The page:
The north of Gaza has been largely cut off from assistance for months, leaving people trapped and with no choice but to attempt to survive on miniscule amounts of food, water and medical supplies. Entire neighbourhoods have been bombed and destroyed. Although MSF has limited visibility of the overall humanitarian and health situation in the north, a few of our staff members remain trapped there.

“The situation in the north of Gaza is catastrophic and getting worse,” says one MSF nurse in the north. “There are no hospitals for even basic treatment, and the pharmacies are empty of drugs. My children have been sick for weeks because of the lack of clean water and proper food, and they are getting worse.”

According to the United Nations, between 1 January and 12 February, half of missions planned by humanitarian partners to deliver aid and undertake assessments in areas north of Wadi Gaza were denied access by the Israeli authorities. The World Food Programme (WFP) is the latest humanitarian organisation forced to halt lifesaving assistance to northern Gaza, saying the conditions do not allow for the safe distribution of food.

Every day it feels like we are increasingly running out of options – to treat the wounded, to get the medical supplies, or provide the water that people desperately need. Lisa Macheiner, MSF project coordinator in Gaza

“People cannot endure any more suffering”

As part of Israel’s complete and inhumane siege of Gaza, the severing of aid supplies has plunged some two million people in Gaza into desperation. The number of trucks entering the enclave dropped from an average of 300 to 500 trucks daily before the war, to an average of just 100 trucks daily between 21 October and 23 February. On 17 February, only four trucks were allowed into Gaza.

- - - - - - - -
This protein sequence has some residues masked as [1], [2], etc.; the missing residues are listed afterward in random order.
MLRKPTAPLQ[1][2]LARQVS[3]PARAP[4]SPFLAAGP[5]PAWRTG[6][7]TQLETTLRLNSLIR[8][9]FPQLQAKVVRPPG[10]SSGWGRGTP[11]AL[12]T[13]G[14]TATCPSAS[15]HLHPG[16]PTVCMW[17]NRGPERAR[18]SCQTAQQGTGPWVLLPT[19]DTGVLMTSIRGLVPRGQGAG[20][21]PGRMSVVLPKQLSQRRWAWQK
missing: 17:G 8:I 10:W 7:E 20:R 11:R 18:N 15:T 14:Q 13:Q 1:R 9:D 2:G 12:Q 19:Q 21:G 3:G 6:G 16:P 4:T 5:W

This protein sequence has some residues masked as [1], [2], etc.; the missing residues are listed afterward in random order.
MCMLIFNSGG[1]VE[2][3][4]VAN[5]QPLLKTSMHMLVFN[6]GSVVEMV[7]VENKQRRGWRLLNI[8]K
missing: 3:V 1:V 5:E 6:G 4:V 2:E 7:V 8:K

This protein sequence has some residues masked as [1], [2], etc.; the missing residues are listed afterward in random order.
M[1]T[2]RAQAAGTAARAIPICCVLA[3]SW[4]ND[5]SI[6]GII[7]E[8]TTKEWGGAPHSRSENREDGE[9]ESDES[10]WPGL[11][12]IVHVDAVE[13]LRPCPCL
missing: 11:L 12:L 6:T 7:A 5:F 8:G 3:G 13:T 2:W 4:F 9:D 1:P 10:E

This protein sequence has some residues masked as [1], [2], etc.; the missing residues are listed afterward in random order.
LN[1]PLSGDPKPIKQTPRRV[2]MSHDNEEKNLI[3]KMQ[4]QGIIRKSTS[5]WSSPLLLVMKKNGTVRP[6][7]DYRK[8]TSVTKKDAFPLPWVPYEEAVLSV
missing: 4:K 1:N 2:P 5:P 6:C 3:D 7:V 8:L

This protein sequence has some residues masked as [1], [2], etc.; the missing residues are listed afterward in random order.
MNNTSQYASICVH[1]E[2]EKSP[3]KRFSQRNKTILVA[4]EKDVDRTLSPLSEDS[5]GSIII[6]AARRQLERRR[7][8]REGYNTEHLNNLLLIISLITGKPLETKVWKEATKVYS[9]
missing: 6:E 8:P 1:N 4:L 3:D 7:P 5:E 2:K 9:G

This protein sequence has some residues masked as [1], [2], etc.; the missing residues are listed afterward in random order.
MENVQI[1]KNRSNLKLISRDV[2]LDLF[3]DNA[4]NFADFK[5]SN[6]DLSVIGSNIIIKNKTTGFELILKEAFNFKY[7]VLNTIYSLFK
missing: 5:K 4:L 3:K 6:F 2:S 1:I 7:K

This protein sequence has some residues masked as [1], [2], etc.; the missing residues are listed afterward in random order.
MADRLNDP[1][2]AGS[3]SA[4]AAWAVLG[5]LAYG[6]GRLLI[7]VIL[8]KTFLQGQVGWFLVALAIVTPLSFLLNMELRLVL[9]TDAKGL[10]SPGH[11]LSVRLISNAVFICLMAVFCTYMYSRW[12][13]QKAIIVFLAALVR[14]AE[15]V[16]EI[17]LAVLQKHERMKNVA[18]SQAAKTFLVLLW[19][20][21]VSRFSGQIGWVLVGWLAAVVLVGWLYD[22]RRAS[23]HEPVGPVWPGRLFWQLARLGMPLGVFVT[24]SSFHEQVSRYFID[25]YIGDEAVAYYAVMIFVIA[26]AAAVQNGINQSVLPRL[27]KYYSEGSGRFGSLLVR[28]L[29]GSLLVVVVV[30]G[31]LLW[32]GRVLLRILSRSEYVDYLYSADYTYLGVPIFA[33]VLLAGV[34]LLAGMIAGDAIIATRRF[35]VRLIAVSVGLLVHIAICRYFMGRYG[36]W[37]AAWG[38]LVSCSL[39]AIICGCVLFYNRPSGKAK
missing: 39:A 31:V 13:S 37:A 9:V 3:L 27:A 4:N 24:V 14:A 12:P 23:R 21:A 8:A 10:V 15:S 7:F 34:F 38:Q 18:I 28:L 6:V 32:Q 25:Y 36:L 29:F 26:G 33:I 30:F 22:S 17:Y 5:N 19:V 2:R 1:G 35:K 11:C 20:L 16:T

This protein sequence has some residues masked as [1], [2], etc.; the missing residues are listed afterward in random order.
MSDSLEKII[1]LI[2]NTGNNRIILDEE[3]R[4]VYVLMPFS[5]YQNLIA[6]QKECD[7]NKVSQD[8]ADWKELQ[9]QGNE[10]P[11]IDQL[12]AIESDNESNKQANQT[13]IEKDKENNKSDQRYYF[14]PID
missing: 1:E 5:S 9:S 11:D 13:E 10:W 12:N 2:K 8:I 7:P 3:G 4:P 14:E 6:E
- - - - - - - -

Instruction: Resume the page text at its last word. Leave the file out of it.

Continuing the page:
Prolonged and unpredictable administrative procedures for aid deliveries to Gaza are impeding access to lifesaving equipment and supply for healthcare facilities. It can take up to one month for supplies to enter Gaza, as each box in each truck is submitted to screening. If Israeli authorities reject even one single item during the screening process, the entire cargo must be returned to Egypt. With no official list of restricted items, MSF has consistently been denied the import of power generators, water purifiers, solar panels, and various medical equipment.

“Every second that supplies are delayed, and every time an item is blocked, more devastating and unacceptable suffering is caused,” says Macheiner. “These supplies mean the difference between life and death for many people.”

If people are not killed by bombs, they are suffering from food and water deprivation and dying from a lack of medical care. Lisa Macheiner, MSF project coordinator in Gaza

In Rafah, southern Gaza, some 1.5 million forcibly displaced people are living in horrific conditions. They lack the basics needed to survive. Women are forced to use scraps of clothing as sanitary pads, and people are living in muddy tents without mattresses or warm clothing.

“People with chronic conditions such as cancer, diabetes or epilepsy have barely any access to drugs and medicine,” says Dr Hossam Altalma, an MSF doctor who works in the Al-Shaboura clinic. “People are desperate and willing to pay any price to get medication.”

MSF teams continue to provide humanitarian and medical care in Gaza where possible, including surgery, post-operative care, maternity care, mental health support and water distribution. But this is all a drop in the ocean in comparison to people’s needs. We call once again for an immediate and sustained ceasefire, meaningful safety assurances for humanitarian workers, and an end to the inhumane blockade, to ensure people receive lifesaving assistance.

“People in Gaza cannot endure any more suffering,” continues Macheiner. “They have lost all sense of safety, whether from the constant threat of being killed by bombs at night, or the uncertainty of finding their next meal or drink of water.”